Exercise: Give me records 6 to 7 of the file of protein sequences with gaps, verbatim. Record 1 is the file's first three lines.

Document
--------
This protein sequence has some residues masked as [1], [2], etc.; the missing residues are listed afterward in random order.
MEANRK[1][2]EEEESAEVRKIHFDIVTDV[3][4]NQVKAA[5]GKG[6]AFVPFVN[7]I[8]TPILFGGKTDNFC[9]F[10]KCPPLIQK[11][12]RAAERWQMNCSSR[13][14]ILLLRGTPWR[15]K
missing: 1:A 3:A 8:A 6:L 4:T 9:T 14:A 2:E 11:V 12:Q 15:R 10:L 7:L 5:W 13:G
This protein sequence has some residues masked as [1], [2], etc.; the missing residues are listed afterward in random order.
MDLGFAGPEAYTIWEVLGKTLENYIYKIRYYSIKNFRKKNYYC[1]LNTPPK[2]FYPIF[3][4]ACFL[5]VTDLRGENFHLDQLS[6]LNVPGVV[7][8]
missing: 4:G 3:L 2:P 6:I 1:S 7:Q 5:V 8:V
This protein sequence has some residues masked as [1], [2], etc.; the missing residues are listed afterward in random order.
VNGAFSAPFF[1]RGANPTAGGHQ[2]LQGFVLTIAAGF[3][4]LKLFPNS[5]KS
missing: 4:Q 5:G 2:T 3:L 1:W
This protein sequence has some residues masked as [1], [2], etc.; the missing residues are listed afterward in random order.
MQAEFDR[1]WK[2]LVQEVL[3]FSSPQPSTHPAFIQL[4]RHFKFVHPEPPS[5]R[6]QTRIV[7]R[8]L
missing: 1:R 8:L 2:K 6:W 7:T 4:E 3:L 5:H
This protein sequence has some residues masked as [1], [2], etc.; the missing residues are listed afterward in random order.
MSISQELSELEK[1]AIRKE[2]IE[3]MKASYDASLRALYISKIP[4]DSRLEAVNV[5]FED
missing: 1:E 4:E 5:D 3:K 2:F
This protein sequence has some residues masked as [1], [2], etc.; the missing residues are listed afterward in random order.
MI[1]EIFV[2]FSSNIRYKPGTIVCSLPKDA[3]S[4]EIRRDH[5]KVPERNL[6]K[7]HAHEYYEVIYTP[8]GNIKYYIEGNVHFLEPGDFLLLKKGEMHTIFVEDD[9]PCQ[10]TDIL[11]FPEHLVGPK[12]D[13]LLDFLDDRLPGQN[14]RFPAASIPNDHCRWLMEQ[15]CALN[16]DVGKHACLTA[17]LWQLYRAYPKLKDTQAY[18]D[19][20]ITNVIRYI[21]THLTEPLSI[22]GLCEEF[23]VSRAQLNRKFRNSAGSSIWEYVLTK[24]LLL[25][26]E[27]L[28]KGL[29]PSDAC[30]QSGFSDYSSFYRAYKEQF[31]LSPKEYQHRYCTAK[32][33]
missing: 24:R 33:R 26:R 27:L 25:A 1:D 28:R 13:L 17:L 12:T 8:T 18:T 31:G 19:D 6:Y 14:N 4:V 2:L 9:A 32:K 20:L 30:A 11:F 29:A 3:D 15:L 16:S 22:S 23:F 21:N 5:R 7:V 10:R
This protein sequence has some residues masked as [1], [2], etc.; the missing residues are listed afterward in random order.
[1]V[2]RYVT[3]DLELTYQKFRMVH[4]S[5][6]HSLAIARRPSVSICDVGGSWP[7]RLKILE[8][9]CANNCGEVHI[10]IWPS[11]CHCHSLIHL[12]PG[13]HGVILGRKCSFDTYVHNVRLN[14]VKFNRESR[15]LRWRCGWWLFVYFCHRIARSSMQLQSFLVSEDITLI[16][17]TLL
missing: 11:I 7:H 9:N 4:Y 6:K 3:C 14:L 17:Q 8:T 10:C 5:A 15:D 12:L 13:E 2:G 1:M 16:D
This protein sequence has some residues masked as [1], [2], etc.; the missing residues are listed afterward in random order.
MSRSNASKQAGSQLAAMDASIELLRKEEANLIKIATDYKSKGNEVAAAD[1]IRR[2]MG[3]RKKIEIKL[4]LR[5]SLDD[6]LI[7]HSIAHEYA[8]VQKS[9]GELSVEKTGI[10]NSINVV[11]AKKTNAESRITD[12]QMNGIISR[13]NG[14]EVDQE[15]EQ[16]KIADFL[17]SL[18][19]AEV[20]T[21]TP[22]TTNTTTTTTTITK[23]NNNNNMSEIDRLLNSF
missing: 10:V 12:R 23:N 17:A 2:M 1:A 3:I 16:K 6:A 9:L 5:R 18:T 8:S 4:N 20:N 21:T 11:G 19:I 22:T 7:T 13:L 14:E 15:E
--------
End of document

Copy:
This protein sequence has some residues masked as [1], [2], etc.; the missing residues are listed afterward in random order.
MI[1]EIFV[2]FSSNIRYKPGTIVCSLPKDA[3]S[4]EIRRDH[5]KVPERNL[6]K[7]HAHEYYEVIYTP[8]GNIKYYIEGNVHFLEPGDFLLLKKGEMHTIFVEDD[9]PCQ[10]TDIL[11]FPEHLVGPK[12]D[13]LLDFLDDRLPGQN[14]RFPAASIPNDHCRWLMEQ[15]CALN[16]DVGKHACLTA[17]LWQLYRAYPKLKDTQAY[18]D[19][20]ITNVIRYI[21]THLTEPLSI[22]GLCEEF[23]VSRAQLNRKFRNSAGSSIWEYVLTK[24]LLL[25][26]E[27]L[28]KGL[29]PSDAC[30]QSGFSDYSSFYRAYKEQF[31]LSPKEYQHRYCTAK[32][33]
missing: 24:R 33:R 26:R 27:L 25:A 1:D 28:R 13:L 17:L 12:T 8:T 18:T 31:G 19:D 6:Y 14:N 4:V 2:L 9:A 32:K 20:L 30:A 11:F 29:A 3:D 15:L 16:S 22:S 23:F 21:N 5:R 7:V 10:R
This protein sequence has some residues masked as [1], [2], etc.; the missing residues are listed afterward in random order.
[1]V[2]RYVT[3]DLELTYQKFRMVH[4]S[5][6]HSLAIARRPSVSICDVGGSWP[7]RLKILE[8][9]CANNCGEVHI[10]IWPS[11]CHCHSLIHL[12]PG[13]HGVILGRKCSFDTYVHNVRLN[14]VKFNRESR[15]LRWRCGWWLFVYFCHRIARSSMQLQSFLVSEDITLI[16][17]TLL
missing: 11:I 7:H 9:N 4:Y 6:K 3:C 14:L 17:Q 8:T 10:C 5:A 15:D 12:L 13:E 2:G 1:M 16:D